Many will recognize this Sunday as Orphan Care Sunday. In many churches across our nation, congregations will be discussing how ordinary people can be used by an extraordinary God to meet the needs of at-risk and orphaned children in our cities and world. Discussing this issue during National Adoption Awareness Month is a great way to shed light on the conversation, but my prayer is that our churches will be involved in orphan care throughout the calendar year.
In order to keep the conversation going, here are a few practical steps that will help your church participate in orphan care and prevention year-round.
1. Create a culture of orphan care and prevention in your church.
The first step in making sure that your church is involved in orphan care year-round is to create a culture where caring for the orphan, the widow, the foreigner, the single mother isn’t a once-a-year thing.
There are a few ways you can do this, but if you do not already have a culture that is actively pursuing these things, consider partnering with an organization to help train and educate your staff and ministry leaders. CAFO, the Christian Alliance for Orphans, partners with churches to train and equip your people, and they have a multitude of resources and initiatives to help develop a culture of orphan care and prevention in your church body.
If you do have a group already interested in orphan care and prevention in your community, start meeting regularly and praying. Become experts on the nonprofits and government agencies in your community that are already working with at-risk children and families. Another great way to grow this culture is to identify the families in your church or community that are already actively engaged in adoption and foster care, and ask them how your church can come alongside them.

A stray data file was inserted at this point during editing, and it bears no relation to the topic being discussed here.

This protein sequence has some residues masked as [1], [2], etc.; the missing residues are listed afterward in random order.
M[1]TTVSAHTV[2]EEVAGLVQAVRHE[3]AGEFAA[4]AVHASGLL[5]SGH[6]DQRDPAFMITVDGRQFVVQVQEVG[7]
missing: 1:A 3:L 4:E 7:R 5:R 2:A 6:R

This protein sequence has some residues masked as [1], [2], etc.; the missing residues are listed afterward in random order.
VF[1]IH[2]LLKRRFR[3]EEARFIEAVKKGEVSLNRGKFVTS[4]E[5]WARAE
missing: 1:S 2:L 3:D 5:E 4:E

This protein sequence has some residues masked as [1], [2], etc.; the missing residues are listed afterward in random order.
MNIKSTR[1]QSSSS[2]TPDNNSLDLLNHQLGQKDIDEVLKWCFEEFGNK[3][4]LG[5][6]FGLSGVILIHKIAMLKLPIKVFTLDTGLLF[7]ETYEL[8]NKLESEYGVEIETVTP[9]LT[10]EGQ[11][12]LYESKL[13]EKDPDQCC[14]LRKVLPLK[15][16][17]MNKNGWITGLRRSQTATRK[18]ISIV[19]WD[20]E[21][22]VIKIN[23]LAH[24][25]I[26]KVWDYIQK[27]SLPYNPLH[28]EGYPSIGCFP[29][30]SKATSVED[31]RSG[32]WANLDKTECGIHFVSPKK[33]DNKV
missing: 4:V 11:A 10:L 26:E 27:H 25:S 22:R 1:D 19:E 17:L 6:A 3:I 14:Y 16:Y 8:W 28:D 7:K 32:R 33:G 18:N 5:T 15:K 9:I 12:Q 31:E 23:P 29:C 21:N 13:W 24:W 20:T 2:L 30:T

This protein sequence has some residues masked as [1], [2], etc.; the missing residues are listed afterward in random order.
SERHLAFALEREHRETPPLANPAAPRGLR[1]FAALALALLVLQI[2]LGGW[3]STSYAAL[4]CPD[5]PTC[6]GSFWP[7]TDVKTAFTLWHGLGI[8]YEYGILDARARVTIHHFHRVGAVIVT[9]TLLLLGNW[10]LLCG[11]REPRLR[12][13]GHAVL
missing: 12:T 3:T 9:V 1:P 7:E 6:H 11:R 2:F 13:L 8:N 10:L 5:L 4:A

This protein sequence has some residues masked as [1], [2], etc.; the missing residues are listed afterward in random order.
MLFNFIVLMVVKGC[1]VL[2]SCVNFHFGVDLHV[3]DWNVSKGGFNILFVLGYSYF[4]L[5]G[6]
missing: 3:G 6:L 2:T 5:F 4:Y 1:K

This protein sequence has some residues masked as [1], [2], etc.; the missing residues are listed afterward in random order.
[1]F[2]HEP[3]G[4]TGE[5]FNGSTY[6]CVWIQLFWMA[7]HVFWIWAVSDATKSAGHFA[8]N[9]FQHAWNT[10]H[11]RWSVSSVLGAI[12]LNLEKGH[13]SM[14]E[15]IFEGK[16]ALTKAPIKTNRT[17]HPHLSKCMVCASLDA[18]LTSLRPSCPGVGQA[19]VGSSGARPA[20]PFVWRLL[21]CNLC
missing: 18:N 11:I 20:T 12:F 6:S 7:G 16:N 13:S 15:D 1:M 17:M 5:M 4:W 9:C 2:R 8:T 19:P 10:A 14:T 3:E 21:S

Taking time to pray, identifying and supporting organizations, and walking beside adoptive/foster families is a wonderful place to start developing a year-round culture of orphan care and prevention.
2. Use adoption and foster-care-friendly language.
Another way you can help create this kind of culture within your church is to use correct terminology and tone when discussing orphan care and prevention. Proverbs 18:21 says, “The tongue has the power of life and death, and those who love it will eat its fruit.” The way we discuss the orphan, the widow, the foreigner, the outsider, the birth mom, and the social worker matters. Our words matter because they truly have the power of life and death.
There is a lot of stigma in the way the world discusses orphan care, but it is my hope that the church can lead the way in speaking about it ethically and with respect. Using positive and correct language to discuss adoption and foster care is critical in order to respect the dignity of all parties involved. I have written more about positive adoption language here, but this is another list that includes positive language about foster care as well. And I would encourage churches to learn and use correct terminology in order to bless the adoptive, foster, and birth families in their congregations.
A church that talks about orphan care and prevention must not only be invested in word, but in deed.